Training for Counter-UAS Operations: Preparing for Drone Attacks

February 22, 2024 | Boaz Neeman-Golan

From airspace intrusions to surveillance to smuggling contraband, drones have become the tool of choice for different degrees of malicious activities. Their compact size, accessibility, and variety of applications have introduced unique security challenges to airspaces. 

As conventional defense mechanisms fall short, there is a critical demand for robust strategies for counter-UAS operations. 

To address these unique challenges head-on, it has become imperative to establish training programs dedicated to counter-UAS operations. Such training is necessary for arming security personnel with the expertise to adeptly navigate and neutralize the diverse drone threats encountered.  

This article delves into various training tactics, strategies, and technology essential for effective counter-UAS operations.

Tactical Training for Counter-UAS Operations

Tactical Training for Counter-UAS Operations

Effective counter-UAS operations begin with rigorous tactical training, designed to prepare operators and defense personnel for the range of scenarios they might encounter.

1. Threat Assessment and Scenario-Based Training 

Understanding the threat landscape is the foundation of developing strong security measures. But, this extends far beyond a basic understanding of different drone types; it requires a deep dive into the range of potential threats, depending on your sector, the specifics of these threats, and tailored strategies to mitigate them. 

Security personnel must be proficient in quickly recognizing signs of imminent drone threats, including unusual flight patterns and suspicious behavior. Personnel should also learn to recognize different drone models and their different characteristics, which is vital for assessing a drone’s capabilities.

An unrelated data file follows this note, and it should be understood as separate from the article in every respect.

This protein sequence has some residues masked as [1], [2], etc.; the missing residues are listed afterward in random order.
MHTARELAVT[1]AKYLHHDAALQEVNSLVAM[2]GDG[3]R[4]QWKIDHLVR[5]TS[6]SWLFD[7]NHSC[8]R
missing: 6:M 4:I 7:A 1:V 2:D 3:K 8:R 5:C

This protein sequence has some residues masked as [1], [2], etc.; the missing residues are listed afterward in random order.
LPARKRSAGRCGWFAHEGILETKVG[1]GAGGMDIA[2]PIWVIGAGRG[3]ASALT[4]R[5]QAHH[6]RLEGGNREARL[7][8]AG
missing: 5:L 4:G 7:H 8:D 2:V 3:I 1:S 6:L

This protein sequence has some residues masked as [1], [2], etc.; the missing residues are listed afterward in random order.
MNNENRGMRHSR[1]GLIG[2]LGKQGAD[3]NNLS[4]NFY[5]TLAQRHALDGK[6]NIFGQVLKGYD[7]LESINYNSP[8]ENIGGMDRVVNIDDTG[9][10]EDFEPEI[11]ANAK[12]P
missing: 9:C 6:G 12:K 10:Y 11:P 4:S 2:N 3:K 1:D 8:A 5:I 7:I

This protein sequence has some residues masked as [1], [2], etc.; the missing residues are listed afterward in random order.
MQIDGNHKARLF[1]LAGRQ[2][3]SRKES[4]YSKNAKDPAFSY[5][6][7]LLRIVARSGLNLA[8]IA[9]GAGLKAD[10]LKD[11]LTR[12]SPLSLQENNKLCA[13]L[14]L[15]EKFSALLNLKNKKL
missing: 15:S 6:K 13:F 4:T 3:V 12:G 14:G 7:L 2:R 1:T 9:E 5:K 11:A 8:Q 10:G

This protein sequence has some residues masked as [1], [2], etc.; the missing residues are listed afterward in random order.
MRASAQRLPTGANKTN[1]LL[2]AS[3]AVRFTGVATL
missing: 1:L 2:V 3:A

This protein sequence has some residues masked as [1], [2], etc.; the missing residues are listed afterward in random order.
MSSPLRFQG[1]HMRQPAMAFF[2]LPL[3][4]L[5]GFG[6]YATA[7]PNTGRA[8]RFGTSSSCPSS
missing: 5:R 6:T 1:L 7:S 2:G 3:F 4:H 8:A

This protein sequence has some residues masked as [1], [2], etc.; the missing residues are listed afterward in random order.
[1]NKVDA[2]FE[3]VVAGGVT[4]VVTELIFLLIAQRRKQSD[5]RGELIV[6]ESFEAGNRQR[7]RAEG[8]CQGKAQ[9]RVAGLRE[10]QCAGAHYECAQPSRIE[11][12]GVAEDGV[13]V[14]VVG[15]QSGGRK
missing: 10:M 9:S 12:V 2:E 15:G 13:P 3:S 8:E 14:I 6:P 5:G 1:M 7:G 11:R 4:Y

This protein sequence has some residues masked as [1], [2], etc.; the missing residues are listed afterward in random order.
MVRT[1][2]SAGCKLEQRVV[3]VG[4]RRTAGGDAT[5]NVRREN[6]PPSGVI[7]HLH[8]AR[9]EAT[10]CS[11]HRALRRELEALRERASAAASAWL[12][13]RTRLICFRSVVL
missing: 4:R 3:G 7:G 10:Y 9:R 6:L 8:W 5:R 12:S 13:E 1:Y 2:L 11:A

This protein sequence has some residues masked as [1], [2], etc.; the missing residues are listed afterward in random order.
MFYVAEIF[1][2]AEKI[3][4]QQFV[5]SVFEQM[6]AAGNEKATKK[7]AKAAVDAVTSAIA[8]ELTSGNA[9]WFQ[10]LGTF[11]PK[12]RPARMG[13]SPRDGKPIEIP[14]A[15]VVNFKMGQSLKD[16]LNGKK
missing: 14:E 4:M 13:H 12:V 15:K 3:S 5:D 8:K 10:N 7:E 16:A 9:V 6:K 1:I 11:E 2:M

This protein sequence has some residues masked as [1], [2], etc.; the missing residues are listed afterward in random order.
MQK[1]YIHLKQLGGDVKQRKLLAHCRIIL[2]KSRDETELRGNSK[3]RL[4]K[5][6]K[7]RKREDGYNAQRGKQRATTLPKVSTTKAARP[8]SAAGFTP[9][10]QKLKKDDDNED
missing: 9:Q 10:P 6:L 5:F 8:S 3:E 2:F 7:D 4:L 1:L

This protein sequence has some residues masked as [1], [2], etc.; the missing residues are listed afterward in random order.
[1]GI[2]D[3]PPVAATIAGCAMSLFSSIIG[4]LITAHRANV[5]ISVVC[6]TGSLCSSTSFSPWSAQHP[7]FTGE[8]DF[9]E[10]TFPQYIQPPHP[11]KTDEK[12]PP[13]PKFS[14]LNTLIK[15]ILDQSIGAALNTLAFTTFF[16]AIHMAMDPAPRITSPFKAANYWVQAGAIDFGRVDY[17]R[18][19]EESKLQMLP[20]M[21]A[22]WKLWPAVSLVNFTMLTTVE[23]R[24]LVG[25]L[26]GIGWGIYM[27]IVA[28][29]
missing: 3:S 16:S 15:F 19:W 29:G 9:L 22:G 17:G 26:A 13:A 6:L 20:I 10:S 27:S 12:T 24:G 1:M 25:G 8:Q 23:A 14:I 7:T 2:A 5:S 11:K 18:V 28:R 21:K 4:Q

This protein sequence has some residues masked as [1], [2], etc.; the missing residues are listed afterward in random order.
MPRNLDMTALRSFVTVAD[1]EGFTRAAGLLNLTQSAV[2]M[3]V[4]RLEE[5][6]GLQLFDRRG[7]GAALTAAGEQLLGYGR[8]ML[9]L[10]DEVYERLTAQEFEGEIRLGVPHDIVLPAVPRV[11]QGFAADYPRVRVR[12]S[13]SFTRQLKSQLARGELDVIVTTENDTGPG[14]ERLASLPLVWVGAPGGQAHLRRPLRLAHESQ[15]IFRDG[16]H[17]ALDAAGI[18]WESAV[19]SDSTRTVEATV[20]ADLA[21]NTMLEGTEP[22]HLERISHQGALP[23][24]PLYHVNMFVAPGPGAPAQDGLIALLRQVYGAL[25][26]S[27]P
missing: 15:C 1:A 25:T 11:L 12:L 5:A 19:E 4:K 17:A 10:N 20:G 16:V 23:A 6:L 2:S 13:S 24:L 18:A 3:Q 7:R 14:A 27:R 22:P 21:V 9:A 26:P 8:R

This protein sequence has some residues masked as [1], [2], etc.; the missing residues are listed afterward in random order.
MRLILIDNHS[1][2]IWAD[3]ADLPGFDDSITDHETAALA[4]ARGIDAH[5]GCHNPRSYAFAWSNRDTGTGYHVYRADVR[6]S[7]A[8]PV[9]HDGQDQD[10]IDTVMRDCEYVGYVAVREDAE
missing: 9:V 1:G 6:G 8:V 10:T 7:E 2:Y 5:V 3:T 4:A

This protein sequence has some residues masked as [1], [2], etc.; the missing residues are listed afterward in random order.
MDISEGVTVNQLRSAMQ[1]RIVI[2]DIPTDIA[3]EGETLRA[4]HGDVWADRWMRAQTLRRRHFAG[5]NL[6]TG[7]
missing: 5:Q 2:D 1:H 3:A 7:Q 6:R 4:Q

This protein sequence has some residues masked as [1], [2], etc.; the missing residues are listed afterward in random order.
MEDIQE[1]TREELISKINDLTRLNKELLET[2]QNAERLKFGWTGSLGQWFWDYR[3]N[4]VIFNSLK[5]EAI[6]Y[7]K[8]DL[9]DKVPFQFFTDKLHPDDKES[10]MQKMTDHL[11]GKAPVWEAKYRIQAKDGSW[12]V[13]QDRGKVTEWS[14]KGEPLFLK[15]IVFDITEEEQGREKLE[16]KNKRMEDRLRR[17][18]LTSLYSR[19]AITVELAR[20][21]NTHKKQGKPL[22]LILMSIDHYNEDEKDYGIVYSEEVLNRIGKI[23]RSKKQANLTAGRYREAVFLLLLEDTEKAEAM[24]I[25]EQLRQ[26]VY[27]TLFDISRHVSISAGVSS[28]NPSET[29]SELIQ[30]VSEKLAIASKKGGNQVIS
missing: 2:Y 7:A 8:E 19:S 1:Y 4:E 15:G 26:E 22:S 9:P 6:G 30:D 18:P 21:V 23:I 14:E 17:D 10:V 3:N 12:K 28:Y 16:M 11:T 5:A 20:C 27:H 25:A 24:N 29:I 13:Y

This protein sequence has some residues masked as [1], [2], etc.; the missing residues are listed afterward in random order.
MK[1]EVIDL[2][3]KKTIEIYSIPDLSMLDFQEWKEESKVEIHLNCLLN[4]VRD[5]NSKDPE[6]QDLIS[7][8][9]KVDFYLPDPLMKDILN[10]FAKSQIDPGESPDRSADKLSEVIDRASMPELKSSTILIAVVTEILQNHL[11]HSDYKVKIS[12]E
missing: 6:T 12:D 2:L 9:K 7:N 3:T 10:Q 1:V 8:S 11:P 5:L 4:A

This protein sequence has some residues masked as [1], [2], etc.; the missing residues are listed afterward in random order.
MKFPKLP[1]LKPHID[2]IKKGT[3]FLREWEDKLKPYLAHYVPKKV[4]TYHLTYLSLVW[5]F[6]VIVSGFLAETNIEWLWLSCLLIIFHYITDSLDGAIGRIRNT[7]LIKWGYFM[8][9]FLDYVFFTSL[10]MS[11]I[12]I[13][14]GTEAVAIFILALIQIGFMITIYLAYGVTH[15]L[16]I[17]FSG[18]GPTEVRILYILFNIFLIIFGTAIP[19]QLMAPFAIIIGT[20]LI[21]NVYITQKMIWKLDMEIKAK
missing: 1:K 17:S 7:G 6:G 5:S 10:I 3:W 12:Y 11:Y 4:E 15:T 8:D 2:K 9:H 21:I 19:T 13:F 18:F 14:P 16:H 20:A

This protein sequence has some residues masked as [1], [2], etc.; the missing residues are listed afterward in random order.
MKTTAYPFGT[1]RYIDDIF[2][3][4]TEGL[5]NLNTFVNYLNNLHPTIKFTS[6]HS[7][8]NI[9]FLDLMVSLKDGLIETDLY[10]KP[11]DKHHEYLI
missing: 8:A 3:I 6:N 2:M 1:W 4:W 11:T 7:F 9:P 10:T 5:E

Central to this approach is the implementation of comprehensive scenario-based training exercises that mirror various real-life drone encounters. By engaging in practical training, personnel can gain firsthand experience, thereby equipping them with the skills to effectively respond to drone-related security breaches that may arise within their specific environments.

2. Drone Detection

Counter-UAS Operations, Detection

Technology obviously plays a significant role in drone detection. There are various counter-UAS technologies available to you, but for the sake of this article, we’ll focus on our end-to-end RF-Cyber based solution, EnforceAir2.

The first line of defense is the ability to detect drone presence accurately and rapidly and understand their capabilities, intent, and potential threat level. 

EnforceAir2 offers security personnel a sophisticated means to detect drones, in a wide range of environments, by employing advanced RF cyber-detection techniques. Its capabilities open the doors to early identification of drones, even before they enter restricted or sensitive airspace, providing a crucial time advantage for implementing countermeasures.

Like with all recent technologies, personnel must be trained to effectively operate the solution. During training, engage personnel in exercises that focus on the system’s ability to detect and identify a hostile drone. Doing so equips individuals with the skills to use EnforceAir2 to start the first steps of a process that safely manages drone threats and secures operational continuity without resorting to methods that could cause collateral damage. 

3. Response Protocols